Zero Dark Thirty: Girl Power

Wow, have you seen this movie? Incredible.

Before I get into anything here, let’s step out of our partisan shoes for one blog post. I do not want to get into a political discussion over truth vs. fiction in the film. This post is not about Obama; Bush; the CIA; water boarding; harsh interrogation techniques; politics of war; Muslims; the truth of the events surrounding bin Laden’s death; etc…  This is a post about freaking girl power, and how Zero Dark Thirty is a huge win for women in Hollywood and history.

I will start by saying that I was reluctant to watch this film. Maybe it was because I felt like it was released too soon after the actual raid in 2011, or maybe it was because of the political nature surrounding the events that led up to bin Laden’s death. Whatever the reason was that I stayed away from this movie while it was in the theater, I was wrong. This movie is a knockout, and should have won more awards than it did at the Oscars and Golden Globes.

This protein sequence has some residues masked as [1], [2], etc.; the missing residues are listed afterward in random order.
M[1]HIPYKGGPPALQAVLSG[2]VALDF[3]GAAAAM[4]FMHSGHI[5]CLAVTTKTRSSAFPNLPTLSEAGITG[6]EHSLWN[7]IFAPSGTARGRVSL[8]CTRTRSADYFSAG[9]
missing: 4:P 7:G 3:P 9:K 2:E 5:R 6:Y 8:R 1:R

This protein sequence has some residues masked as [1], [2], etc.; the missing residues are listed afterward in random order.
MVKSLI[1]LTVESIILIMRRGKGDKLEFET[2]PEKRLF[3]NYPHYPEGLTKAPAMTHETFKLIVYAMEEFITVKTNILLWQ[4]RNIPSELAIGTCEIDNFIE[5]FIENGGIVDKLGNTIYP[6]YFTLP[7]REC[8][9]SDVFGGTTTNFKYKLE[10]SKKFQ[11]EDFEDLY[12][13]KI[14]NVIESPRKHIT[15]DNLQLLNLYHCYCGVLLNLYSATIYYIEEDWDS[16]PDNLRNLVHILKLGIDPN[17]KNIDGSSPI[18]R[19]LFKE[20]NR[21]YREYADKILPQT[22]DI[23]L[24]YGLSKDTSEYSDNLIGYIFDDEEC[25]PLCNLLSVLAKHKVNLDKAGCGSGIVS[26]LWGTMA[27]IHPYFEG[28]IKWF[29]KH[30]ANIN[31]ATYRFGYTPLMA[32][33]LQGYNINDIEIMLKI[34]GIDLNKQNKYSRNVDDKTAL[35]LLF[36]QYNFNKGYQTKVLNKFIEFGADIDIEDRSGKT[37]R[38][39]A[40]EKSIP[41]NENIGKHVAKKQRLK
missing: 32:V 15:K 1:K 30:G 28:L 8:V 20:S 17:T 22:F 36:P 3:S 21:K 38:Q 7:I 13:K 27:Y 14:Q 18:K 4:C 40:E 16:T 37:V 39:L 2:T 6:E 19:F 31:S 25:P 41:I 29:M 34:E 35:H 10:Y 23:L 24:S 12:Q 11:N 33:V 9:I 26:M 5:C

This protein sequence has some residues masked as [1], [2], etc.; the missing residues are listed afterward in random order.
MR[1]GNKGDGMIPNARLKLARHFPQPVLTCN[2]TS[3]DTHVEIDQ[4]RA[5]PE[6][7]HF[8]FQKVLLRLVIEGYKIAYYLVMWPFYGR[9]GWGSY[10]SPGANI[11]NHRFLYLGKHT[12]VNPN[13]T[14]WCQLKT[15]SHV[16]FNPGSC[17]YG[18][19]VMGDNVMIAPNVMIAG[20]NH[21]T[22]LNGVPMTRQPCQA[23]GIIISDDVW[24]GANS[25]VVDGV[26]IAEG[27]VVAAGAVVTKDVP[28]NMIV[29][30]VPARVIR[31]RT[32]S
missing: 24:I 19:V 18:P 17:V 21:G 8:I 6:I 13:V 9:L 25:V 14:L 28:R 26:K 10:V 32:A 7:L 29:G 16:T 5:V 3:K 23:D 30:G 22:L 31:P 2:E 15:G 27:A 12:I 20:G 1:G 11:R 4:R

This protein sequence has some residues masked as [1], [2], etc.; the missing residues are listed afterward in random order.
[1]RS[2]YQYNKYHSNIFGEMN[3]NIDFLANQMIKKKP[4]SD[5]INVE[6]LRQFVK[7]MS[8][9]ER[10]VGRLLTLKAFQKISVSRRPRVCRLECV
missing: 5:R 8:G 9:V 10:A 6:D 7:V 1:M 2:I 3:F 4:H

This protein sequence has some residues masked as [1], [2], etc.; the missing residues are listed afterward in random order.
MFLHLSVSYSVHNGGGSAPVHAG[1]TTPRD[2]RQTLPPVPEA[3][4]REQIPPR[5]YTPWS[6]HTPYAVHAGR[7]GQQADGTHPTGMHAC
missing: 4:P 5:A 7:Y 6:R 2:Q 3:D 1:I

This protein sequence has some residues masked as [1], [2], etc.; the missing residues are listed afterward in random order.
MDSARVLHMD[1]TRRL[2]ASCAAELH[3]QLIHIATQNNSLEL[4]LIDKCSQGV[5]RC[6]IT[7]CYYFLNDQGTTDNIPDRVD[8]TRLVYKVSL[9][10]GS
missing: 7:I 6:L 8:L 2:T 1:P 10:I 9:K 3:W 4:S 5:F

I will admit that the movie does not have an easy start. Despite the fact that 9/11 was almost 12 years ago, the memories are still very fresh in my mind, and the movie scratches an open wound in the beginning by playing phone recordings from people who were killed that day. I think that this way of opening the film was necessary to set up the events that follow, and it was also a great reminder of why finding bin Laden was such a massive priority for our government. I wish that I could have pretended that “this is only a movie” while the recordings played, but it was impossible for me to not emotionally recall hearing those voices and seeing the stories on the news over the past 12 years.  I applaud the creators of the film for setting the stage this way, despite the fact that it was very difficult to hear. It was the perfect way to bring us back into the events of history. By the end of the recordings, I wanted bin Laden dead all over again.